Dark chocolate almonds won the Halloween snack battle, but for many, the Bulk Barn is more than just a place for candy.

In the end, it was the dark chocolate covered almonds that won.

In an attempt to instill some frivolous fun for the spooky season, I put together a March Madness-style group for Bulk Barn’s favorite snacks, and asked Twitter followers what they would include as competitors (of course, I couldn’t include all of them. the hundreds of options without provoking the ire of Star’s art department).

I took 16 of the most popular snacks in the responses (and added a few randomly to stir the pot like Cherry Blossom, which is rarely bought, but instantly recognizable) and divided them into categories like gummies, salty snacks, and chocolate. / yogurt. covered. After two weeks of voting, the almonds took the crown.

There’s something essentially Canadian about targeting the Bulk Barn for a group of Halloween-themed snacks, rather than doing something more generic like pitting popular candy brands against each other (most of them would be American, anyway). Maybe that’s why Ringolos crushed the competition until the semifinals or the Cherry Blossom were met with a visceral reaction; they are one of the few recognizable snacks with Canadian roots.

Few would know the difference between a Mars bar and a Snickers bar, but many Canadians have entered the Bulk Barn, whether they are students craving a sugar rush after school, a home cook getting just the right amount of spelled flour before school. try a new recipe, or my mom only goes when there’s a discount for seniors to buy turbinado sugar for their milk tea.

The dark chocolate covered almond reigned supreme in Star's Halloween snack group.

He had no doubt that people would have o-pin-ions on the snack group, and he was right, as evidenced by the thousands of votes in the polls.

It’s weird to get poetic about a chain store, but in my defense, as someone who grew up in the early 90’s in the suburbs where there was nothing to do but hanging out at the local mall, it was hard not to have my childhood. . memories linked to buying things.

My earliest memory of the Bulk Barn was going to my grandmother who used to be at the Fairview Mall food court. I would go there to buy sugar and spices in quantities not available at the Loblaws next door, as well as for a week of Corn fritters, which I now realize are a nameless version of Fritos.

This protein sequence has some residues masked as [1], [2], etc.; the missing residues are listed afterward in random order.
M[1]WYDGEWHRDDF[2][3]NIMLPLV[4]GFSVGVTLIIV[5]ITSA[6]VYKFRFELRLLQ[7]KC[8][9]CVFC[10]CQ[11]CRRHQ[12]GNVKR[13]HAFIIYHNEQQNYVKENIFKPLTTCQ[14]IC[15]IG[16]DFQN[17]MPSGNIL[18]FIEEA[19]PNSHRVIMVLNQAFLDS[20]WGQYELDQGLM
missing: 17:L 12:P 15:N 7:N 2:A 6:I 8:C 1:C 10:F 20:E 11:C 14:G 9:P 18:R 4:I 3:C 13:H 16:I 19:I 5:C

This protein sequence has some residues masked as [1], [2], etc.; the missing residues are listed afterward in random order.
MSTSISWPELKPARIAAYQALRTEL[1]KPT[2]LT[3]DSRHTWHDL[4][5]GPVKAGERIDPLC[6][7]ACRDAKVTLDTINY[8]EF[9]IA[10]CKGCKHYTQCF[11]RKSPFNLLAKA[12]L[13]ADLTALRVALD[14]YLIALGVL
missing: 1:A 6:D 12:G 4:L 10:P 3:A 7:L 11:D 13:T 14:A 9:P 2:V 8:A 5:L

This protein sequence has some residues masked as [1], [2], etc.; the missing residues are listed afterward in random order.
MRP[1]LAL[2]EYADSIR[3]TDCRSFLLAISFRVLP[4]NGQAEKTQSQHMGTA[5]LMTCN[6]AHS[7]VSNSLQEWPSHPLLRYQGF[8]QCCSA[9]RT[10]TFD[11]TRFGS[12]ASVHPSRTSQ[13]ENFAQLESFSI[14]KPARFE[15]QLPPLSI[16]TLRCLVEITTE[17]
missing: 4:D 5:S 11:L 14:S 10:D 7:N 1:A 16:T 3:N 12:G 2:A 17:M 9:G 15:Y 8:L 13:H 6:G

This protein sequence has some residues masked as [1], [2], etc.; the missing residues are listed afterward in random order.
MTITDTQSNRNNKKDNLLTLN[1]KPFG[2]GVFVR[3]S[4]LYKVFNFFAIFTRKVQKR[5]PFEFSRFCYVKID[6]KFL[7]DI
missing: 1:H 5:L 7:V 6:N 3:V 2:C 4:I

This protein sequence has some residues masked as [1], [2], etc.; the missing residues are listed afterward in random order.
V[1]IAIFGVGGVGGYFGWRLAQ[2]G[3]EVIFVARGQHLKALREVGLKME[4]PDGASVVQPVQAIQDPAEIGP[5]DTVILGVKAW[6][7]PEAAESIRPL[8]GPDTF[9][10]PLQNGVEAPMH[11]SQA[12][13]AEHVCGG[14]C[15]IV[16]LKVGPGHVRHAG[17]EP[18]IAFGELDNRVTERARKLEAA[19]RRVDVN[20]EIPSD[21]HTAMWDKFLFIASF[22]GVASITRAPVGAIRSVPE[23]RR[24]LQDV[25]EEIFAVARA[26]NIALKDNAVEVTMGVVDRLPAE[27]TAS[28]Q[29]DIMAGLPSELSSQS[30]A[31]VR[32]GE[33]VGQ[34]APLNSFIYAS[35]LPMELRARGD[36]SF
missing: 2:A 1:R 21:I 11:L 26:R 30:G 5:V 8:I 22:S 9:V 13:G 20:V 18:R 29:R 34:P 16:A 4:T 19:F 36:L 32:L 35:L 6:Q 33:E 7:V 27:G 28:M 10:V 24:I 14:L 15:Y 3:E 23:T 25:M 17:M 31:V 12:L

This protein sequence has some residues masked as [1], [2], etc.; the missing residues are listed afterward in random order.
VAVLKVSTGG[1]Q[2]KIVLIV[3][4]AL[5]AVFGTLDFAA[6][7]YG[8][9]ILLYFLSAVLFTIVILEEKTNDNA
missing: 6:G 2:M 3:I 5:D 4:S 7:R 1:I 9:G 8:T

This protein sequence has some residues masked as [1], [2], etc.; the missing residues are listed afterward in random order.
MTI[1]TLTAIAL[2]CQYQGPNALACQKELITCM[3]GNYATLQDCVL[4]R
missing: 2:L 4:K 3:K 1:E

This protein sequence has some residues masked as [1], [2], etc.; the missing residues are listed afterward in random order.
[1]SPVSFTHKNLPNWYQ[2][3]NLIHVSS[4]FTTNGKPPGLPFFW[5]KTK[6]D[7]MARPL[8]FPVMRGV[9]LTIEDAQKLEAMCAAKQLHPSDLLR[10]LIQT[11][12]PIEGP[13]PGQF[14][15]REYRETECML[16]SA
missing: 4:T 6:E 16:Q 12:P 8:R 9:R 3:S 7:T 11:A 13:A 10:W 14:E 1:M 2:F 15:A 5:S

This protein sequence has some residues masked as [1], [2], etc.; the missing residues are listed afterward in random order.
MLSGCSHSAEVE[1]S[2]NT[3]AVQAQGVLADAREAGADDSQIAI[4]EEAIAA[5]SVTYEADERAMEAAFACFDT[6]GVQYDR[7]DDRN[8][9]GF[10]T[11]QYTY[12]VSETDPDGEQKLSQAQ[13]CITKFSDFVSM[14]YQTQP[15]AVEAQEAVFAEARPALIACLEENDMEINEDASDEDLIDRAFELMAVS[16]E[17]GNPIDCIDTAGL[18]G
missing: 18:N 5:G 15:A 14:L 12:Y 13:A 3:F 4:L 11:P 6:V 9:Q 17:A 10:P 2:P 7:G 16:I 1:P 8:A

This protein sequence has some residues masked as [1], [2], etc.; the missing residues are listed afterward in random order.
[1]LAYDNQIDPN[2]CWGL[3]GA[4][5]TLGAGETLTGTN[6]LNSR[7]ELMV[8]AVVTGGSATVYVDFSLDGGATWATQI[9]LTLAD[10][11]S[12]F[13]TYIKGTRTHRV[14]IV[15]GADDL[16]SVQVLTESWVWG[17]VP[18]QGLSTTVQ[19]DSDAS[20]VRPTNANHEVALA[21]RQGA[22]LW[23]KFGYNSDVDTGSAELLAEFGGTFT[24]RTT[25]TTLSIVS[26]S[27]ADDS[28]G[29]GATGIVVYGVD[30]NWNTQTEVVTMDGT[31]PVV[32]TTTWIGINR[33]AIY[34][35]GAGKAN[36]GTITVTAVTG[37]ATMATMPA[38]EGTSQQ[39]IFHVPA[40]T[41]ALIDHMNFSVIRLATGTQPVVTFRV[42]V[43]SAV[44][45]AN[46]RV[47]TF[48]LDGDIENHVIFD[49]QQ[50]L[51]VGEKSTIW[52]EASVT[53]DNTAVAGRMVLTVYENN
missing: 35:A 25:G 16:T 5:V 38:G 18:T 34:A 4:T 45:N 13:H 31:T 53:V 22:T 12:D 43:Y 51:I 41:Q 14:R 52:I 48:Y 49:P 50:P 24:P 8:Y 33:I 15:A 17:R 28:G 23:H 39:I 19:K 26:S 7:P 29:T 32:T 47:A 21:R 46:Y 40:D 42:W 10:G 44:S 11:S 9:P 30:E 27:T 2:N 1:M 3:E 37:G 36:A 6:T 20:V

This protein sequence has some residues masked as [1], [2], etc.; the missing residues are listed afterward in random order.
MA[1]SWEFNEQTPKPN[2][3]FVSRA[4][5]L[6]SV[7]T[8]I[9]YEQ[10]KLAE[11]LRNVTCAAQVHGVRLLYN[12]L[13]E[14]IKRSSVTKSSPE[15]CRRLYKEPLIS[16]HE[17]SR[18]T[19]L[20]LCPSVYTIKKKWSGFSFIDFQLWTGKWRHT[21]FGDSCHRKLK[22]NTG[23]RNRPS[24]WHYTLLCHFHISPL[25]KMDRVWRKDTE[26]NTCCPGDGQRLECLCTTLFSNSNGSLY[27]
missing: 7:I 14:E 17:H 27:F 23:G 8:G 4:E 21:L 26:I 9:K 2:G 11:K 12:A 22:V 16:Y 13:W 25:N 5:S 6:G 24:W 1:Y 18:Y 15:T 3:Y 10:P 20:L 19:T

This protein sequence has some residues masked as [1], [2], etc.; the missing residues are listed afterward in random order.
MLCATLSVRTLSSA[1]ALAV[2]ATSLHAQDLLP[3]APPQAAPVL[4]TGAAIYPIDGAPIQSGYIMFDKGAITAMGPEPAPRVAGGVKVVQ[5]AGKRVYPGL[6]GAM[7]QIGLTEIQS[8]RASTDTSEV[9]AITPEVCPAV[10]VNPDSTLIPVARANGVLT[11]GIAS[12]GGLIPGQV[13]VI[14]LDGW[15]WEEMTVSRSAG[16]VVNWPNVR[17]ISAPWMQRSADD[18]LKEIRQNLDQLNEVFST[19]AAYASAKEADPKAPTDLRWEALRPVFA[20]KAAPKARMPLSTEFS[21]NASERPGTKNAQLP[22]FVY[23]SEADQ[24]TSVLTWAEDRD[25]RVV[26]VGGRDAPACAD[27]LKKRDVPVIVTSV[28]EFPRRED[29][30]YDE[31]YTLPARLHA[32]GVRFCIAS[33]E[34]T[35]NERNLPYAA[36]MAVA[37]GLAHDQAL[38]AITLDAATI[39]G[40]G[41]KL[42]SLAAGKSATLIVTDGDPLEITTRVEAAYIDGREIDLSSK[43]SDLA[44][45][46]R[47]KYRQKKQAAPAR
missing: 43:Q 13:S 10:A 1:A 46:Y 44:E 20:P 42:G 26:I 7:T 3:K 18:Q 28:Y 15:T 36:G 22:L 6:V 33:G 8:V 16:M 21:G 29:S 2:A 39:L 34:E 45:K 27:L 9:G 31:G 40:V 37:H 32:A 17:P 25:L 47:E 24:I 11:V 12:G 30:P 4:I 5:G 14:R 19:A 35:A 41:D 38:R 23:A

My parents would take my sister and me when we were kids to mix and match any kaleidoscopic sugary nightmare we could stuff into our little plastic bags. She liked the bitter peach rings, while I went for the green apple flavor. I felt like my choice was on the line between copying whatever my older and cooler sister did while still having my own identity (a taste for green was considered an identity for a five-year-old).

Eventually, the Bulk Barn closed when the mall underwent a massive overhaul and the area was transformed into what is now the cinema. One by one, the stores that defined the millennial shopping experience also closed at my local mall: The It Store (responsible for countless sexual arousals), the Simpsons department store (who else thought was related to the cartoon? ), Mmmuffins (yet to find a better bakery), Randy River (popular again thanks to the resurgence of the Y2K craze), and of course, Sears (twice!).

Still, Bulk Barn remained a presence in my life in some way.

I was going there as much as I was going to the supermarket when I started my career as a recipe tester and developer at the Star. It was particularly useful for all the times a recipe called for a spice or flour that I wasn’t sure to use frequently, so I would buy alone the amount I needed.

Thanks to Bulk Barn I got really good at observing what a cup of flour looks like and how heavy a pound of sugar must feel. On a side note: I still marvel at how tellers can memorize all those codes, that takes a lot of skill. (However, I still feel compelled to write the codes on each bag.)

One of my most memorable first dates with my partner started at the Yonge and Carlton Bulk Barn when we bought a large quantity of Ringolos, spicy banana chips, and everything covered in chocolate to sneak into the screening of “The Witch” at nearby Carlton. Cinemas We thought we were smart to avoid movie theater popcorn, but we ended up spending double that amount.

At the start of the pandemic, I spent $ 80 on curbside pickup snacks as people were desperate for any food reminders of less chaotic times (everlasting gratitude to the staff at the Agincourt location who had my online order ready in a hour).

So while the stand was meant to scrape off the holiday cheer and lively debate over which snack reigns supreme, to me it wasn’t so much about a particular snack, but about the store they came from and the people who kept the containers. full at all times. my decades of family outings, movie dates, and attempts to become a better cook.

It’s weird for a store to be a part of all of these moments in life, but considering the number of people who passionately championed their favorite Bulk Barn snacks for this group, I guess I’m not alone.



Reference-www.thestar.com

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